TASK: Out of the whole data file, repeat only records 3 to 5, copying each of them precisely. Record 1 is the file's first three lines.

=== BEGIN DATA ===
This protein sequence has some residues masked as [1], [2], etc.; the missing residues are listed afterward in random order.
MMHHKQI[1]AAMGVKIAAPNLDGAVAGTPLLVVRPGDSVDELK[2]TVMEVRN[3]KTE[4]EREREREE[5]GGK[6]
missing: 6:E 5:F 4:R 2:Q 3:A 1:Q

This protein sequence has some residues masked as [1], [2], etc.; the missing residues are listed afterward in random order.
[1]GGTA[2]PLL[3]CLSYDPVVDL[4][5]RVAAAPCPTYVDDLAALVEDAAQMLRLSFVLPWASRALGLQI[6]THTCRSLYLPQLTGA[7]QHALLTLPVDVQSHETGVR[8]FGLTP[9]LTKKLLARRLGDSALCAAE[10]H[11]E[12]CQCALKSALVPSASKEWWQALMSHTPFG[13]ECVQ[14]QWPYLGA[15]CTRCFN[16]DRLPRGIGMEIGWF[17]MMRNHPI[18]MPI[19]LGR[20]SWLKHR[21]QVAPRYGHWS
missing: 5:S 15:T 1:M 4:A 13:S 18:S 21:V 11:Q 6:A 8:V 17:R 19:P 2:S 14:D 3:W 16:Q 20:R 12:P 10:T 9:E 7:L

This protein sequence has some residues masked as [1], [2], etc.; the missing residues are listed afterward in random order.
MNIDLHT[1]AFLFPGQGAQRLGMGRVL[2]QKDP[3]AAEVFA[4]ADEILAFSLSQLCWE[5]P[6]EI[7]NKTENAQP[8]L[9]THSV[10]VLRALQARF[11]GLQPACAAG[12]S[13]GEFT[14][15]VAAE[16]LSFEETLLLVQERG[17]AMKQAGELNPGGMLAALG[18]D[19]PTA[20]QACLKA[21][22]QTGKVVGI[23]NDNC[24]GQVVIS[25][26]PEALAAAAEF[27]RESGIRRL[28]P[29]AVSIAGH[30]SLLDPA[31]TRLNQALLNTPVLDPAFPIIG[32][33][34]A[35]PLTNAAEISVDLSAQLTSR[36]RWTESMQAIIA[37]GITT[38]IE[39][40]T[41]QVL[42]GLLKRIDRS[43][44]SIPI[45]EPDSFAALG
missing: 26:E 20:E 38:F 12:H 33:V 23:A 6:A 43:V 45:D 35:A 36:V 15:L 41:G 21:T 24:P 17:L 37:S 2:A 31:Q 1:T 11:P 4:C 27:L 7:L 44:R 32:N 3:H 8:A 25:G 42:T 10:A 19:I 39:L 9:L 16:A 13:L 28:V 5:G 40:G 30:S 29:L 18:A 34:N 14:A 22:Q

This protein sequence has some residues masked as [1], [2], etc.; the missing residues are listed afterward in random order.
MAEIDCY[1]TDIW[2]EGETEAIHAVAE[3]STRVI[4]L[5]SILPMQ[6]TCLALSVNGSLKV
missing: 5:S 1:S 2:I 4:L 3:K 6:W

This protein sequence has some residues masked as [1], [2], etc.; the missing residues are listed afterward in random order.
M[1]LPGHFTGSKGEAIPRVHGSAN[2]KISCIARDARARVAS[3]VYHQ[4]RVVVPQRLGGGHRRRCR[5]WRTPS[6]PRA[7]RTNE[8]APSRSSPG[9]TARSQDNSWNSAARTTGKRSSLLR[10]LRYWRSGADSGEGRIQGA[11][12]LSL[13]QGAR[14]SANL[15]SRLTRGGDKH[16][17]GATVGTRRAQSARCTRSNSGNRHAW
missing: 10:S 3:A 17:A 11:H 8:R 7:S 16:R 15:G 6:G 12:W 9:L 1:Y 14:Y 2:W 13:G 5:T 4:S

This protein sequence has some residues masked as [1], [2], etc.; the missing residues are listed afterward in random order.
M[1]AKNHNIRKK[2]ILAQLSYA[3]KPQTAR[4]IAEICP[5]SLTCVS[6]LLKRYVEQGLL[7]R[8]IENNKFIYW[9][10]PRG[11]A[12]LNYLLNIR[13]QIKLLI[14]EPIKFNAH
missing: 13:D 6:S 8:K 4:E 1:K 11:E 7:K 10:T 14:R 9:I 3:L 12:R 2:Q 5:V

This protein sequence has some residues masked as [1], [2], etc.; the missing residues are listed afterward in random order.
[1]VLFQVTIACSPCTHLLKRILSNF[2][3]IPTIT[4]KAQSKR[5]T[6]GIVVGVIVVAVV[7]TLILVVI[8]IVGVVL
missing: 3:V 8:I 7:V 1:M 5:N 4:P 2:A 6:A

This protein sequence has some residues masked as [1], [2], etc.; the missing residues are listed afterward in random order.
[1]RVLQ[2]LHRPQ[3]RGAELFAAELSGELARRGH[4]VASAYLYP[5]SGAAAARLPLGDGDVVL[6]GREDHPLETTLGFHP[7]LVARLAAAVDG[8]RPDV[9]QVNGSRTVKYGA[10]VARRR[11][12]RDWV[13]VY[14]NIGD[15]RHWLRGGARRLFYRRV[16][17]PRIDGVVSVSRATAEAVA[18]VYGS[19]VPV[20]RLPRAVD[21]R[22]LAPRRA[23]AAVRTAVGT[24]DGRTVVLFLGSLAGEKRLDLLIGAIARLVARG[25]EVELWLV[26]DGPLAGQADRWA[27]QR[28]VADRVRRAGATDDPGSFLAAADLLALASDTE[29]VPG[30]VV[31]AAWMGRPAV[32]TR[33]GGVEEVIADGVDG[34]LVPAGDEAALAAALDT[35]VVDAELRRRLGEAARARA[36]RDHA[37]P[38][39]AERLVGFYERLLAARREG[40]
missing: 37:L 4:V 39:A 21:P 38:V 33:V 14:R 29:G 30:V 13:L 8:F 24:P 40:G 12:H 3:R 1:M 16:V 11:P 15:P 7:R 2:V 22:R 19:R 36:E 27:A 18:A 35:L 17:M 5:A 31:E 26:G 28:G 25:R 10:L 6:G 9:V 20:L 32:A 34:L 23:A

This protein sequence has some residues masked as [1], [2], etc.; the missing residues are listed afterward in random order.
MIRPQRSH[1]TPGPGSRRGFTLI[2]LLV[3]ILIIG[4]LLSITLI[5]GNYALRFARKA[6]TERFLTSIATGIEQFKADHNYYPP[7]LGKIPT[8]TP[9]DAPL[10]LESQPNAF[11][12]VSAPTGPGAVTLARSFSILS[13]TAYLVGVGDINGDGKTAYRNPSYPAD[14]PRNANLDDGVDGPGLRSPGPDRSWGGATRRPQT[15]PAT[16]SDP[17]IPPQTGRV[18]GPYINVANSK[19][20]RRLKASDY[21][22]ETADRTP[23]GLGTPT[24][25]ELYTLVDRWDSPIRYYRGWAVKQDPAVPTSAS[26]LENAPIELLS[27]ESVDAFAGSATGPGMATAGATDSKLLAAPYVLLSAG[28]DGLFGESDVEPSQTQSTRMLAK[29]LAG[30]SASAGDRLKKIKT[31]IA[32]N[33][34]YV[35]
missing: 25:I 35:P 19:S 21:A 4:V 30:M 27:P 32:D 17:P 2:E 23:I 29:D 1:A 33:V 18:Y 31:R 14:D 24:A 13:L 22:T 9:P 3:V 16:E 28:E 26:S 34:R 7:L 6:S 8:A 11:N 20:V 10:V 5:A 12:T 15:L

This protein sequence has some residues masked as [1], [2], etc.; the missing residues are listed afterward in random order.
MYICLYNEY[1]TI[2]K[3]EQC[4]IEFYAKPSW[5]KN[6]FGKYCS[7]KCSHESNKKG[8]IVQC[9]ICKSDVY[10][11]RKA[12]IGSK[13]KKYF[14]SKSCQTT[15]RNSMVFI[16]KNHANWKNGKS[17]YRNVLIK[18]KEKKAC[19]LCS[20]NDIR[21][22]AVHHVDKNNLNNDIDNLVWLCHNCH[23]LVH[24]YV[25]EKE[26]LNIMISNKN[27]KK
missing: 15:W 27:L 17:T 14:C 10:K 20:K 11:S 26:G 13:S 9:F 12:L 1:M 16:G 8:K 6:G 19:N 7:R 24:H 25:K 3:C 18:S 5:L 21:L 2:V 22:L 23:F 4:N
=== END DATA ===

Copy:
This protein sequence has some residues masked as [1], [2], etc.; the missing residues are listed afterward in random order.
MNIDLHT[1]AFLFPGQGAQRLGMGRVL[2]QKDP[3]AAEVFA[4]ADEILAFSLSQLCWE[5]P[6]EI[7]NKTENAQP[8]L[9]THSV[10]VLRALQARF[11]GLQPACAAG[12]S[13]GEFT[14][15]VAAE[16]LSFEETLLLVQERG[17]AMKQAGELNPGGMLAALG[18]D[19]PTA[20]QACLKA[21][22]QTGKVVGI[23]NDNC[24]GQVVIS[25][26]PEALAAAAEF[27]RESGIRRL[28]P[29]AVSIAGH[30]SLLDPA[31]TRLNQALLNTPVLDPAFPIIG[32][33][34]A[35]PLTNAAEISVDLSAQLTSR[36]RWTESMQAIIA[37]GITT[38]IE[39][40]T[41]QVL[42]GLLKRIDRS[43][44]SIPI[45]EPDSFAALG
missing: 26:E 20:E 38:F 12:H 33:V 23:A 6:A 43:V 45:D 35:A 36:V 15:L 41:G 21:T 24:P 17:L 37:S 2:A 31:Q 1:T 11:P 4:C 27:L 7:L 44:R 32:N 3:H 8:A 25:G 42:T 10:A 19:I 39:L 9:L 16:A 13:L 28:V 5:G 40:G 30:S 29:L 18:A 34:N 14:A 22:Q

This protein sequence has some residues masked as [1], [2], etc.; the missing residues are listed afterward in random order.
MAEIDCY[1]TDIW[2]EGETEAIHAVAE[3]STRVI[4]L[5]SILPMQ[6]TCLALSVNGSLKV
missing: 5:S 1:S 2:I 4:L 3:K 6:W

This protein sequence has some residues masked as [1], [2], etc.; the missing residues are listed afterward in random order.
M[1]LPGHFTGSKGEAIPRVHGSAN[2]KISCIARDARARVAS[3]VYHQ[4]RVVVPQRLGGGHRRRCR[5]WRTPS[6]PRA[7]RTNE[8]APSRSSPG[9]TARSQDNSWNSAARTTGKRSSLLR[10]LRYWRSGADSGEGRIQGA[11][12]LSL[13]QGAR[14]SANL[15]SRLTRGGDKH[16][17]GATVGTRRAQSARCTRSNSGNRHAW
missing: 10:S 3:A 17:A 11:H 8:R 7:S 16:R 15:G 6:G 12:W 9:L 1:Y 14:Y 2:W 13:G 5:T 4:S